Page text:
So, if you planned to go to Paris, don’t forget to visit the spot for a basketball game or for an original Instagram update.

Photography is by Sebastien Michelini.


VENICE BIENNALE'17 PICKS | Top events and installations

A must see in our calendar is The Venice Art Biennale. Being the world's biggest and oldest art festival every odd year over half a million people visit Venice to discover new artists and the latest art trends.

This 57th International Art Exhibition, titled "VIVA ARTE VIVA" has been curated by Christine Marcel of the Pompidou Centre in Paris, which she describes as "a Biennale designed for artists, by artists, with their practice in the centre"

At Arsenale and Giardini venues we can find the vast majority of works, although we can find different art pieces along the city.

For those of you who are planning a trip to Venice, you have a chance to visit the Biennale until November 26, 2017. Here you have our list of favourites, so you can't miss anything.

Support by Lorenzo Quinnat Ca’ Sagredo Hotel

Two large hands emerge from the Grand Canal to protect and support the historic building of the Ca’ Sagredo Hotel. The hands symbolise tools that can both destroy the world, but also have the capacity to save it.
With this installation, Quinn draws attention to the delicate situation of global warming and climate changes. The sculpture generates an immediate understanding of the environmental impact for places such as Venice (and the world) is threatened by rising sea levels.

“Treasures from the Wreck of the Unbelievable” by Damien Hirst at Palazzo Grassi and Punta della Dogana

This exhibition is his most complex project to date. It is displayed across 5,000 square meters within the space of two museums: Palazzo Grassi and Punta dellaDogana.“Treasures from the Wreck of the Unbelievable” tells the story of the ancient wreck of a vast ship, the ‘Unbelievable’, and exhibits simulations of what was discovered of its cargo: the impressive collection of Aulus Calidius Amotan – a freed slave better known as Cif Amotan II – which was destined for a temple dedicated to the sun.

PalazzioGrassi main atrium keeps the biggest discovery of the cargo: an 18 meters gargantuan statue of the "Demon with bowl".

Olivetti showroom by Charles Zanaat Piazza San Marco

For the centenary of EttoreSottssas birth, the architect Charles Zana sets up the exhibition “DIALOGO”, which brings together over 70 pieces.

The exhibition of Milanese designer and Memphis group founder EttoreSottsass and his little-known ceramics is displayed at Olivetti’s Venice showroom, which was renovated by Venetian architect Carlo Scarpa in 1957.

Golden Tower by James Lee Byars at Campo San Vio, Dorsoduro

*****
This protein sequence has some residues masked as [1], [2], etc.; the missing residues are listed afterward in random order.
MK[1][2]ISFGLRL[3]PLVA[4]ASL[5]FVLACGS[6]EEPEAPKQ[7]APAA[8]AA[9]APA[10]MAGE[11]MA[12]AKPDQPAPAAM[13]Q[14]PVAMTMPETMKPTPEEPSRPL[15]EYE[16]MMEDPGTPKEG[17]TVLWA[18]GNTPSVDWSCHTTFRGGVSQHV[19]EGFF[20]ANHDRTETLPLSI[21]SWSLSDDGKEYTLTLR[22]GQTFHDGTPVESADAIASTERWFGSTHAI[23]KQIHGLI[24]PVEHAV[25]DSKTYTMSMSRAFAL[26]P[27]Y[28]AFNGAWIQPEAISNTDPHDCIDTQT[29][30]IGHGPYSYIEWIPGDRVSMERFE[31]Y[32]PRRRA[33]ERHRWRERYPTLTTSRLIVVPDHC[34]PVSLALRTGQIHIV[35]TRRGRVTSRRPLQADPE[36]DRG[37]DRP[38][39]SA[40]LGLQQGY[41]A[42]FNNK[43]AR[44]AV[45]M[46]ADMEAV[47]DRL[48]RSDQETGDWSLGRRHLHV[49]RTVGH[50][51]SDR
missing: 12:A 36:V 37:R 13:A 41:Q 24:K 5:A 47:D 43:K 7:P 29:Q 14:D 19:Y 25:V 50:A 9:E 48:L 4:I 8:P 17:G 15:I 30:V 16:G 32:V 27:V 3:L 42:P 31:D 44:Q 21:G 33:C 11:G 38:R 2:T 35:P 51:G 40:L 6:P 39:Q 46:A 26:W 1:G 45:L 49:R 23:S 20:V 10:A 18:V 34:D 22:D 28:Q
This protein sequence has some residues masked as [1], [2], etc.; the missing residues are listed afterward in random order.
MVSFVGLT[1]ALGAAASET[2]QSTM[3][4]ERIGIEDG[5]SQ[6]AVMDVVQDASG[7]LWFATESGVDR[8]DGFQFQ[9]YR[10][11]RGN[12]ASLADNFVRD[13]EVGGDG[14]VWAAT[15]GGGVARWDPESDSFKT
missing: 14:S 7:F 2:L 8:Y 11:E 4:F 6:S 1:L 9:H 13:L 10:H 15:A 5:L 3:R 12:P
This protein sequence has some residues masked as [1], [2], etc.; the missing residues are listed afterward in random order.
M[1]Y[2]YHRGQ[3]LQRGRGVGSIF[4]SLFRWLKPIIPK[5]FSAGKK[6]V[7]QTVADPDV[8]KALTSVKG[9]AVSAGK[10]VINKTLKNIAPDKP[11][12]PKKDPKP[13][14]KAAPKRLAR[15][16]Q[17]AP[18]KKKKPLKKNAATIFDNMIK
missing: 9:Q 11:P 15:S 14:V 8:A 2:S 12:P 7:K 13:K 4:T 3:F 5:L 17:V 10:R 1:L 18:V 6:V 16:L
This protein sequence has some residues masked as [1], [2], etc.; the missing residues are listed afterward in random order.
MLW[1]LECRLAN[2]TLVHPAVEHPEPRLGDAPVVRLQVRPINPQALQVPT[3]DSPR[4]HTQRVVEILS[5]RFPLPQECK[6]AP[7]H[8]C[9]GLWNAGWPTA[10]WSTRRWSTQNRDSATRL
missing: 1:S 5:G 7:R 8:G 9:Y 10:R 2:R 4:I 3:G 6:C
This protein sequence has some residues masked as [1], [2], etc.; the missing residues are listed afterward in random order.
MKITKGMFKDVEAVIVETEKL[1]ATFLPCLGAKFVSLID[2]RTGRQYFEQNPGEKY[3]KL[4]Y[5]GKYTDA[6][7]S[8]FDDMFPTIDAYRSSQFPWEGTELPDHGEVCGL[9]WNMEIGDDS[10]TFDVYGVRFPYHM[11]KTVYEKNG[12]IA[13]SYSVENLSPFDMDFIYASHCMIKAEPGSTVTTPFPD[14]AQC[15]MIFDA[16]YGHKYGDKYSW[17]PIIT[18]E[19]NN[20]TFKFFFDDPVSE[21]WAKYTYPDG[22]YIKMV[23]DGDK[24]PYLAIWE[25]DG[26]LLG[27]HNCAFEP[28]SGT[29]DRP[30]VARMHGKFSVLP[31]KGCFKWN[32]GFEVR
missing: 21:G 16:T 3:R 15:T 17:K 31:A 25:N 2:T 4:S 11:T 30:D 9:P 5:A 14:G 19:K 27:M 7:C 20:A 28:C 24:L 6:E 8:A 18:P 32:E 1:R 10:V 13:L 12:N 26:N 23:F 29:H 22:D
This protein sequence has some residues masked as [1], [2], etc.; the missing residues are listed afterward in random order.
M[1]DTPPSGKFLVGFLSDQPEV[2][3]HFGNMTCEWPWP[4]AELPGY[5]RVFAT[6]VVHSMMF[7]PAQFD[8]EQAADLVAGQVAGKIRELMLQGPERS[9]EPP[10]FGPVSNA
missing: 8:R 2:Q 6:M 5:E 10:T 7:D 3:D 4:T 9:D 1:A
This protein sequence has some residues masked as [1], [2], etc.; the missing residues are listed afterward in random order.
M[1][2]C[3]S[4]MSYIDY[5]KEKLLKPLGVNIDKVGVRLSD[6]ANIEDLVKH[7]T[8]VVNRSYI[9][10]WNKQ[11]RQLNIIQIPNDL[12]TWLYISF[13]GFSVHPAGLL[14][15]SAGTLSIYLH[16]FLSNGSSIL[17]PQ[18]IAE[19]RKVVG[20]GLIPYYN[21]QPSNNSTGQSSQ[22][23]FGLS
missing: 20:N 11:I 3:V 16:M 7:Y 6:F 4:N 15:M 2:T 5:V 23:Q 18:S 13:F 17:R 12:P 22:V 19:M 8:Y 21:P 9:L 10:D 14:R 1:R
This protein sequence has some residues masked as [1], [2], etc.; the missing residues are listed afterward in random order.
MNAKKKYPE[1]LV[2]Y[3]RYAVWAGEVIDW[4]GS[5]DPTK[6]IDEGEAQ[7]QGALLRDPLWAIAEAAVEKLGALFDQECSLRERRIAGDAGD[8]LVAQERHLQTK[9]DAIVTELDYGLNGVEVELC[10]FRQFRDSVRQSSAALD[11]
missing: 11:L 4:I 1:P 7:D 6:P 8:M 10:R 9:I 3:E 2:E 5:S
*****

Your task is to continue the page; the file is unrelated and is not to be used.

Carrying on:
The sculpture was created by the late American artist James Lee Byars in 1976 but is being exhibited in a public space for the first time. Presented by Fondazione Giuliani and Michael Werner Gallery, the glowing tower is entirely gilded and took several months to craft.

This giant gold beacon is located in the Dorsoduro, between the Accademia and the Peggy Guggenheim Collection and it is visible throughout many areas of the city. The tower’s brilliant gilded surface echoes the golden mosaic façade of the adjacent Palazzo Barbarigo.

Images via:
Halcyon Gallery
Damien Hirst and Palazzo Grazzi (Photographs by Prudence Cuming Associates, courtesy of Damien Hirst and Science Ltd. All rights reserved, DACS/SIAE 2017)
Matthieu Salvaing and Francesco Allegretto
Fundazione Guiliani

TRIBUTE | The Inclusive Pavilion

With the beginning of summer comes the good sunny weather, the nice weather brings people to the parks and those people gather for the opening of the Serpentine Pavilion. Like ice-cream and watermelons, the pavilion is a summer must in London.

Diébédo Francis Kéré, the award-winning architect from Gando, Burkina Faso, has been commissioned to design the Serpentine Pavilion 2017, responding to the brief with a bold, innovative structure that brings his characteristic sense of light and life to the lawns of Kensington Gardens.

Kéré, who leads the Berlin-based practice Kéré Architecture, is the seventeenth architect to accept the Serpentine Galleries’ invitation to design a temporary Pavilion in its grounds. Since its launch in 2000, this annual commission of an international architect to build his or her first structure in London at the time of invitation has become one of the most anticipated events in the global cultural calendar and a leading visitor attraction during London’s summer season.

"The concept was simple, I was inspired the form of a tree in the landscape" said Keré

Inspired by the tree that serves as a central meeting point for life in his home town of Gando, Francis Kéré has designed a responsive Pavilion that seeks to connect its visitors to nature and each other. An expansive roof, supported by a central steel framework, mimics a tree’s canopy, allowing air to circulate freely while offering shelter against London rain and summer heat. The structure is enclosed by curving sections of indigo-coloured wall which has a particular significance for Kéré.